Eventually, the foundations were completed and work could progress on the block and steel frame construction. This was a much smoother process; although the couple’s original steel fabricator disappeared, leading to more delays while they found a replacement. John made use of this period to research the pros and cons of various plumbing and heating options.
The house is very well insulated, with Rockwool in the walls and 120mm-thick Celotex in the roof. To complement this, John considered switching to a ground source heat pump and installing rainwater harvesting, but the diggers had already left site and getting them back would add time and cost.
For speed and simplicity, he settled on a Worcester gas boiler alongside a Megaflo cylinder to supply pressurised hot water. For the emitter, he went with a wet underfloor heating system on the ground and upper storeys.
John backed this up with some integral future-proofing. Smart app-controlled thermostats from Nest learn the family’s daily routines and operate the heating accordingly. The couple didn’t go the whole hog with home automation, as this would have exceeded their budget, but were pleased when their electrician came up with a cost-effective alternative.
“There are wall-mounted iPad Minis on the ground and first floors,” says Stephanie. “From these, we can see CCTV images and adjust the heating, music and radio in different zones. The setup is easy to operate and the software automatically updates. We can’t control things like the lighting and kitchen appliances from here, but it’s enough technology for us.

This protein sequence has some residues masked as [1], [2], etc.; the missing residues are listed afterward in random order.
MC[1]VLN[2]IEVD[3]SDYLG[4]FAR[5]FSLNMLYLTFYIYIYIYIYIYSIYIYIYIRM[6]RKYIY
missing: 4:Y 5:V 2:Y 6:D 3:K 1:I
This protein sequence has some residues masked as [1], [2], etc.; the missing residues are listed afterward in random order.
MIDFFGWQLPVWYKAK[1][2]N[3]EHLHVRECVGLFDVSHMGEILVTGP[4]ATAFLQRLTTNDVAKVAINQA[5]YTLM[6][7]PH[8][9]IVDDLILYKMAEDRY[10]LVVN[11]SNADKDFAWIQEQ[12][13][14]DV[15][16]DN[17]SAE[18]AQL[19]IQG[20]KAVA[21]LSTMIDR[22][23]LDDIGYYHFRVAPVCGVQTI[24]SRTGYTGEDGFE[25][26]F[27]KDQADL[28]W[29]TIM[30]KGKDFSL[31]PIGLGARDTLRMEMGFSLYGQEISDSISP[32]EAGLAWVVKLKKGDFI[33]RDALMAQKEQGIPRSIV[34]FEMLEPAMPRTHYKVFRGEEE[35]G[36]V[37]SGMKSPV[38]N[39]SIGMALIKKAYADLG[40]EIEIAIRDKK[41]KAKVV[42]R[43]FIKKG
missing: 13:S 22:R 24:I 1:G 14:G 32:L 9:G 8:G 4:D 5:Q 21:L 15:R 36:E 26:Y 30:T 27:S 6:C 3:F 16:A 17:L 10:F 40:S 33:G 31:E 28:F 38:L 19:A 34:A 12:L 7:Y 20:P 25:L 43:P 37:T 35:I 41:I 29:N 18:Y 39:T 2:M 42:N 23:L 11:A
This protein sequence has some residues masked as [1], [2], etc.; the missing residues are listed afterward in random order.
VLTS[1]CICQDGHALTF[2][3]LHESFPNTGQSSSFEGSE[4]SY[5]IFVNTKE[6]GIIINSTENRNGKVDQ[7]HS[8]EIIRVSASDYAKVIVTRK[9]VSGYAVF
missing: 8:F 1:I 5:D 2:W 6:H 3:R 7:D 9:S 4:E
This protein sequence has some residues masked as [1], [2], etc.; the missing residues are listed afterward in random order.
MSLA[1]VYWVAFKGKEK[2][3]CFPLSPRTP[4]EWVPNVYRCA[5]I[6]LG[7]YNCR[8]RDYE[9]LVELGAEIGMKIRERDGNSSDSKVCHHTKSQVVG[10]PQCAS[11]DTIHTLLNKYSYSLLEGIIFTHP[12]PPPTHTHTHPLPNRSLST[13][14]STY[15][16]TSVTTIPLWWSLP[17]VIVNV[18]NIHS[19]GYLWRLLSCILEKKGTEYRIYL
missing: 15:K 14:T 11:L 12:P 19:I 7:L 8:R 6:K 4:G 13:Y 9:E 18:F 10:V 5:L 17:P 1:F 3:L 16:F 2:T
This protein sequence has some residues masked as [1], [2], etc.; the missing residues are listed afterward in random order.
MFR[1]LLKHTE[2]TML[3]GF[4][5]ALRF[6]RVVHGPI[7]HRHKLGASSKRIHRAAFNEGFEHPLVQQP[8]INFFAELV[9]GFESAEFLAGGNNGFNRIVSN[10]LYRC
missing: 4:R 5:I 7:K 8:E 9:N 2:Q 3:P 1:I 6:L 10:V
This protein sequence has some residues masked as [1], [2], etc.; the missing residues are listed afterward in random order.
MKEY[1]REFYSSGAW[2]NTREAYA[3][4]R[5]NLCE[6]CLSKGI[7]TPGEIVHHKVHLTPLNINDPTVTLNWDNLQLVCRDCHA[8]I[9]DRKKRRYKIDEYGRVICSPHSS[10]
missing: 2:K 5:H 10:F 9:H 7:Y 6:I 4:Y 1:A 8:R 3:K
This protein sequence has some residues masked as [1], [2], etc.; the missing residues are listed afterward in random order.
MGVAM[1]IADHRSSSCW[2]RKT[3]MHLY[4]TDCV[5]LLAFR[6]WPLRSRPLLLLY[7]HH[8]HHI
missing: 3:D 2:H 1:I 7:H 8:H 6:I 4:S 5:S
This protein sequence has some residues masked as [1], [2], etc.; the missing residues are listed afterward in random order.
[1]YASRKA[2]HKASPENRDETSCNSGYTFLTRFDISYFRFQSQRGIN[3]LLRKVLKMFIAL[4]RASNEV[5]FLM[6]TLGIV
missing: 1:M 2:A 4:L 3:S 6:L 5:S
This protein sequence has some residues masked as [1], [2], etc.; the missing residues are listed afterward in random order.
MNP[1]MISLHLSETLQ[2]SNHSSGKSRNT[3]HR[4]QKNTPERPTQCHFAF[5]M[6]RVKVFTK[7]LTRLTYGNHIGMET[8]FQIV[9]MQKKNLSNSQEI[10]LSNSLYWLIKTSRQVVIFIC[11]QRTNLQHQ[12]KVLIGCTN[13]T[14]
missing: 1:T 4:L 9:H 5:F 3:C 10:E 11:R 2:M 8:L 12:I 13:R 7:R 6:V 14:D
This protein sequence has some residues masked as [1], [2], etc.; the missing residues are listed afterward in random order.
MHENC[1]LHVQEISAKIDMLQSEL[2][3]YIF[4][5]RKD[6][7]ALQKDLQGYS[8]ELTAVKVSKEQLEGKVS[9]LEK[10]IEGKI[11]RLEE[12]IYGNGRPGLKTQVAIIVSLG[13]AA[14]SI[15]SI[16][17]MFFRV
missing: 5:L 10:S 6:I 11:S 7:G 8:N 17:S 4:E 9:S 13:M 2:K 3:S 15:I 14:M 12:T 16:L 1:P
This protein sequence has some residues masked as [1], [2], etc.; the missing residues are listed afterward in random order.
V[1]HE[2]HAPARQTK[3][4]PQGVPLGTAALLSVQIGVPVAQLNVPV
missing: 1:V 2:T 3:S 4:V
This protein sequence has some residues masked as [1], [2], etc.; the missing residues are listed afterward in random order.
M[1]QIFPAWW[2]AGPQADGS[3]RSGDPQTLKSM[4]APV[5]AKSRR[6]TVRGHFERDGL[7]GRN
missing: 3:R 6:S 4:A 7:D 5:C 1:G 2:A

While John immersed himself in the construction side of things, Stephanie took on the responsibility for designing and sourcing all of the interior fixtures and fittings. Her main goals were to create a timeless, distinctive and comfortable living environment – combining period and contemporary elements – and to achieve a high-spec finish without overspending.
One of the key design features is the spacious entrance hall. The couple were keen on the idea of adding an eye-catching staircase here, leading up to a big skylight at the top that would bring natural light down into the heart of the house.
Stephanie researched designs on websites such as Houzz and Pinterest, gathering ideas that would help her successfuly blend traditional and modern styles. There was also input from their specialist carpenter Derek Mansfield.
The results are impressive. The double-bullnose first step, quarter-landings, substantial, oak-topped box newel posts and polished handrails give a period vibe. In contrast, the simple glass balustrades maximise light and add a modern twist.